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Mexico continues to lag behind other semi-industrialized and industrialized nations in the quality of its education, a factor that some analysts say has contributed to the country's stunted economic development.

In a report published in mid-September, the Organization for Economic Cooperation and Development (OECD) ranked Mexico's educational system last among 28 member countries in the quality of education.

All OECD countries except Mexico made advances in improving their educational systems between 1995 and 2003. The report noted that South Korea, a country that had rankings similar to Mexico a generation ago, has vaulted to the top because of the reforms to education implemented in that country. South Korea has been able to develop a highly skilled work force, which produces some of the world's most popular cars and electronics. In contrast, Mexico's work force is made up largely of assembly workers and other manual laborers.

The report acknowledged that Mexico has boosted educational expenditures since 1995 by 36% at the primary and secondary levels and by 22% for higher education. Even with these increases, the amount spent by the Mexican government for each student has declined by 10%. The OECD said the Mexican government spends about US$1,357 per student at the primary level, roughly one-fourth of the average expenditure for all OECD members for the same purpose.

"If Mexico uses itself as a point of reference, then educational expenditures have indeed increased since 1995," said Andreas Schleicher, who heads the OECD's education-monitoring division. "At the international level, the picture is radically different."

About 97% of the new money spent by the government on education since 1995 has been devoted to increasing teacher salaries, a testament to the strength of Mexico's teachers union (Sindicato Nacional de Trabajadores de la Educacion, SNTE).

While experts agree that improving the quality and the number of teachers is a crucial element of education, the government has failed to take other actions that would enhance education, such as constructing new schools and improving infrastructure, curriculum development, and student retention.

"The trend in Mexico's education expenditures is not typical of the other OECD member countries," said the report.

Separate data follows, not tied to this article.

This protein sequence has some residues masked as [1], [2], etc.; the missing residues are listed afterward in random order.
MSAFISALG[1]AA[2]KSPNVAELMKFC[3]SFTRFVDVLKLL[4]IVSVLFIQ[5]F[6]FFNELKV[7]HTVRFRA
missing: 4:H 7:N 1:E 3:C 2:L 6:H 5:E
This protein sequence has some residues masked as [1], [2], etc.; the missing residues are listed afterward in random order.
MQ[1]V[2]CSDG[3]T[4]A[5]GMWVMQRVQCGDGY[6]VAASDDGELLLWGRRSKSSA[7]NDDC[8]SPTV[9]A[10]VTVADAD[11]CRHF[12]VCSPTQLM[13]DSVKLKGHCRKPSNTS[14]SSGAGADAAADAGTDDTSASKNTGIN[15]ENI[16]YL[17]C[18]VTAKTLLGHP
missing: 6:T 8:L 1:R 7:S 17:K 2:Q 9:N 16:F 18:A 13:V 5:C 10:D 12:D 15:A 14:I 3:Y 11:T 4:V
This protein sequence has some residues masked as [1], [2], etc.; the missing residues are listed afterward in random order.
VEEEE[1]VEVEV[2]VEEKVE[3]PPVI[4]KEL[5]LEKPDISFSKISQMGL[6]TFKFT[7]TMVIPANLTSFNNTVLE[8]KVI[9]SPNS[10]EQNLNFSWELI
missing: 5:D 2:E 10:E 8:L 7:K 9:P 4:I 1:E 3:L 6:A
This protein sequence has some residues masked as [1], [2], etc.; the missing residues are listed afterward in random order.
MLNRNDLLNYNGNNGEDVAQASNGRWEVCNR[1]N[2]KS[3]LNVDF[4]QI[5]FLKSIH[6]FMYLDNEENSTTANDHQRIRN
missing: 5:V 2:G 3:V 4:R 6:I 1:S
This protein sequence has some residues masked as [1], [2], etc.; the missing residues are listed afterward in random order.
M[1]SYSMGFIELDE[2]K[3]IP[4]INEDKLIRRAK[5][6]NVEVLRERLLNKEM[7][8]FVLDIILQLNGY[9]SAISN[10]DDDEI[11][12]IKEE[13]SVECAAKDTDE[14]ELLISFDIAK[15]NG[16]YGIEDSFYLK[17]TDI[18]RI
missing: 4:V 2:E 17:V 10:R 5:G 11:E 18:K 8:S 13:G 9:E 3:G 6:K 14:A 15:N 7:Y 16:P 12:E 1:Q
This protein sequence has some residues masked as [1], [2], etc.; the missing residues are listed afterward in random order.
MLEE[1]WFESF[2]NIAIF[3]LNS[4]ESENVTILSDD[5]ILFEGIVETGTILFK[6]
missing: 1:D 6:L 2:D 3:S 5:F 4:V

Expenditures low on infrastructure, student retention

The lack of expenditures on infrastructure is also affecting the quality of public education. Some communities do not have enough school buildings to accommodate the number of students who want an education, forcing local educational authorities to use split schedules. This limits the day at public elementary schools to four hours, compared with six or more hours at private institutions.

In some rural and inner-city communities, students have to attend school in crumbling buildings that often lack basic plumbing and leak during heavy rains.

In many cases, public-school students have to pay extra fees to cover the cost of paper, pencils, and other supplies. To cover the cost of paper, one school in Mexico state was charging students 4 pesos (US$0.35) to take a monthly exam.

President Vicente Fox's administration has sought to address the problem partially by expanding an anti-poverty program that pays some parents every month they keep their children in school. But this only benefits a handful of families, since many do not meet the poverty qualifications for participation in the program.

The Mexican government on occasion receives grants or loans from multilateral organizations to improve education. In July of this year, the World Bank approved a US$300 million loan to support Mexico's basic-education-development program, which provides extra support to education for disadvantaged groups, such as children living in rural or marginal urban areas, and handicapped, migrant, and indigenous children. The loan is the third and final phase of the Basic Education Development Program, which the World Bank has been supporting in Mexico since its inception in 1991.